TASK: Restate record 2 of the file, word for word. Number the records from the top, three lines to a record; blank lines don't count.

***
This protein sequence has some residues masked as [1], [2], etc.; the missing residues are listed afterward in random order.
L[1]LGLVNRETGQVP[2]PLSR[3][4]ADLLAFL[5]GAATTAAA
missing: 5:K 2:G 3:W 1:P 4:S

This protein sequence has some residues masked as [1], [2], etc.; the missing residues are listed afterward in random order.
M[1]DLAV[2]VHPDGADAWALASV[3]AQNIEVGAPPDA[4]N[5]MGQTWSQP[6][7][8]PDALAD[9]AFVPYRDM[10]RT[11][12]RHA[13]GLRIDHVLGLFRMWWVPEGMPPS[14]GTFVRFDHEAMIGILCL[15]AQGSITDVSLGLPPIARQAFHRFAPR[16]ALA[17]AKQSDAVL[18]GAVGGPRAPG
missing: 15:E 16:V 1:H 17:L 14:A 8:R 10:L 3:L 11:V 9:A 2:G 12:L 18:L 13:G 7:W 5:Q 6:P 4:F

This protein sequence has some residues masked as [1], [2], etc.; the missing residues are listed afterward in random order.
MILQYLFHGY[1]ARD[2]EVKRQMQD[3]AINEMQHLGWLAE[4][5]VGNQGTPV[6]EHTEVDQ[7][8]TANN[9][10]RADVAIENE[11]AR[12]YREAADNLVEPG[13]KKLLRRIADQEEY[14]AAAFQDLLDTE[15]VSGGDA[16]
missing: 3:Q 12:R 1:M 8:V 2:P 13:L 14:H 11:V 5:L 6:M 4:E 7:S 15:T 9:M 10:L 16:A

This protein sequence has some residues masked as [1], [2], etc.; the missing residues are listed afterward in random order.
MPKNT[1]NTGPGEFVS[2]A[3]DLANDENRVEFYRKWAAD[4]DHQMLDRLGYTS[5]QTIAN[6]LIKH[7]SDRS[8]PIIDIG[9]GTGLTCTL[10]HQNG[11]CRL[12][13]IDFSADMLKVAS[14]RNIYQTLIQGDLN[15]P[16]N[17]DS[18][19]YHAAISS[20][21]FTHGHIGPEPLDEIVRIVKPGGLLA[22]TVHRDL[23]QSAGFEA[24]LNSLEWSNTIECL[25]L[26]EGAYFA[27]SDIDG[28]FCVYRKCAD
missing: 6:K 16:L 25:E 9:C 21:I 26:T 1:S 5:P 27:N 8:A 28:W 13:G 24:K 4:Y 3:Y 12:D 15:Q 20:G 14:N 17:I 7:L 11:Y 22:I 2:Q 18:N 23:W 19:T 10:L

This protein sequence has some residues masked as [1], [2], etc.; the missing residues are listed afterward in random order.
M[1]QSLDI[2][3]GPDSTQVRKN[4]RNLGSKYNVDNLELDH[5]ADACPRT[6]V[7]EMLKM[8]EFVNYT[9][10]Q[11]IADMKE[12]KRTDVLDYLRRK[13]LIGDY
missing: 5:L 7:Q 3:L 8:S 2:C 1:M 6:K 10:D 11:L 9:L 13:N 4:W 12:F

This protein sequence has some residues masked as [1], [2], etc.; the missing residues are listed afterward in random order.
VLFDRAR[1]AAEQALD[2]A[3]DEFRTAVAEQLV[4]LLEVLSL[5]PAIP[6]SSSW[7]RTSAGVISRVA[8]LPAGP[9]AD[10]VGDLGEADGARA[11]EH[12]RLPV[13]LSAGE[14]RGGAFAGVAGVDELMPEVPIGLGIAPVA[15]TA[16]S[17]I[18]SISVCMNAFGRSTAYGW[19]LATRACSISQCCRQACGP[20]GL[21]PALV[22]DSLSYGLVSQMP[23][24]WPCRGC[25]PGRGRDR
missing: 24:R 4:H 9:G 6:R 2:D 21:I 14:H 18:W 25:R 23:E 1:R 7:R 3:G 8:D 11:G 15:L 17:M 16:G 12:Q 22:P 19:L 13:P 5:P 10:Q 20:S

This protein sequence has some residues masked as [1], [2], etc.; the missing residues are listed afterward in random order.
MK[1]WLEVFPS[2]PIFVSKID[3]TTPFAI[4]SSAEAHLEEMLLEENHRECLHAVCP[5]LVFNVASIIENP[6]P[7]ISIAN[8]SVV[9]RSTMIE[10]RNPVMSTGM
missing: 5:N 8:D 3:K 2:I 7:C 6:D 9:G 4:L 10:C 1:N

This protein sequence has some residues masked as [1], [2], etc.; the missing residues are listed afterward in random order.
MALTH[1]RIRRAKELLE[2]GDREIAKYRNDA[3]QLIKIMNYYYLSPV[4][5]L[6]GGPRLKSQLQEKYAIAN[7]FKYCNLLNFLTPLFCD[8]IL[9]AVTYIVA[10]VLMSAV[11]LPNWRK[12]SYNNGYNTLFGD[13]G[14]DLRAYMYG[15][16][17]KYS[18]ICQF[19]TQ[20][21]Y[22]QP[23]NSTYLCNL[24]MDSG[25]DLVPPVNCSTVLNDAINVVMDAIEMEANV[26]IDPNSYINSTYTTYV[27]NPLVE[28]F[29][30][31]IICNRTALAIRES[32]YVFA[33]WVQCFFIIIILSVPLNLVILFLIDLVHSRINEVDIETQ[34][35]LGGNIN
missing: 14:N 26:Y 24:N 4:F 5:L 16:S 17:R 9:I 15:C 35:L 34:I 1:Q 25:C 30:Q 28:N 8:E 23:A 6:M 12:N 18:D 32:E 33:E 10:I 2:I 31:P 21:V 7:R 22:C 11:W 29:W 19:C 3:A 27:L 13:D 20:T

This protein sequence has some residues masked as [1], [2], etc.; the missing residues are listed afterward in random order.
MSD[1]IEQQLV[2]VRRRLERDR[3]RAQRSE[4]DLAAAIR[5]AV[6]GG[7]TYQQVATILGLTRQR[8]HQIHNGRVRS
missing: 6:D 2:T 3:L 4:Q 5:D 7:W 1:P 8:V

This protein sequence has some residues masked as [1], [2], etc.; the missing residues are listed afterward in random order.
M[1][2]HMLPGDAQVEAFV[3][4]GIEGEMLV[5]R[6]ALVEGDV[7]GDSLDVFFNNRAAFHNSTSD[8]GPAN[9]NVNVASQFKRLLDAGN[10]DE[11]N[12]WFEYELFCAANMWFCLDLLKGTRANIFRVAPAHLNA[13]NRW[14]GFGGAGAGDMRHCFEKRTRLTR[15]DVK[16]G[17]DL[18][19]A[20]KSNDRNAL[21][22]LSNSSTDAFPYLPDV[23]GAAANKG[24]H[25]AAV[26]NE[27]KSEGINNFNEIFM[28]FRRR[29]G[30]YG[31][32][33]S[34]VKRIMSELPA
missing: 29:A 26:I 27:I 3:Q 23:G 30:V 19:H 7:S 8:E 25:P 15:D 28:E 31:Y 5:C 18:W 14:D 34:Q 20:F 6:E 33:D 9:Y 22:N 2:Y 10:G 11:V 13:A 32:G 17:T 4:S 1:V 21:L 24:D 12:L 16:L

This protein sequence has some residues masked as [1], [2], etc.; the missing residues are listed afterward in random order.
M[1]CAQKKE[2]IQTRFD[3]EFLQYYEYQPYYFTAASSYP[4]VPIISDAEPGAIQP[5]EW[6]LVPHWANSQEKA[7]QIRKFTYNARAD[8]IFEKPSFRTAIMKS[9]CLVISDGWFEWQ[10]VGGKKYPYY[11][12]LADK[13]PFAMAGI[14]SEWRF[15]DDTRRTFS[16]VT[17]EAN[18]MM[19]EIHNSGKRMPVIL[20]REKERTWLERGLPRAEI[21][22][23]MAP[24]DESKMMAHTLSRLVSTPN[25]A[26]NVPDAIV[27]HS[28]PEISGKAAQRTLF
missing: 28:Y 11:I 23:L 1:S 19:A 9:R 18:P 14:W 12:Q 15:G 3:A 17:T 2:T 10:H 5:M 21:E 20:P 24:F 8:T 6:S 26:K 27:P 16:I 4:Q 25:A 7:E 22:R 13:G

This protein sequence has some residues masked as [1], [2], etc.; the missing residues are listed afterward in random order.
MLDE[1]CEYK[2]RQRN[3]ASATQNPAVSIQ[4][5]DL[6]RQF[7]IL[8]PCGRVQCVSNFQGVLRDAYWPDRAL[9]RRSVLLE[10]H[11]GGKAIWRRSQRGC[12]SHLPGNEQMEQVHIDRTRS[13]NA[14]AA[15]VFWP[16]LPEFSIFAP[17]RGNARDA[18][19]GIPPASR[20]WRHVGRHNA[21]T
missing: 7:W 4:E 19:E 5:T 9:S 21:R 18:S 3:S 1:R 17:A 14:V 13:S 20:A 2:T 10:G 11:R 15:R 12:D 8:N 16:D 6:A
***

This protein sequence has some residues masked as [1], [2], etc.; the missing residues are listed afterward in random order.
M[1]DLAV[2]VHPDGADAWALASV[3]AQNIEVGAPPDA[4]N[5]MGQTWSQP[6][7][8]PDALAD[9]AFVPYRDM[10]RT[11][12]RHA[13]GLRIDHVLGLFRMWWVPEGMPPS[14]GTFVRFDHEAMIGILCL[15]AQGSITDVSLGLPPIARQAFHRFAPR[16]ALA[17]AKQSDAVL[18]GAVGGPRAPG
missing: 15:E 16:V 1:H 17:L 14:A 8:R 10:L 3:L 11:V 9:A 2:G 12:L 18:L 13:G 7:W 5:Q 6:P 4:F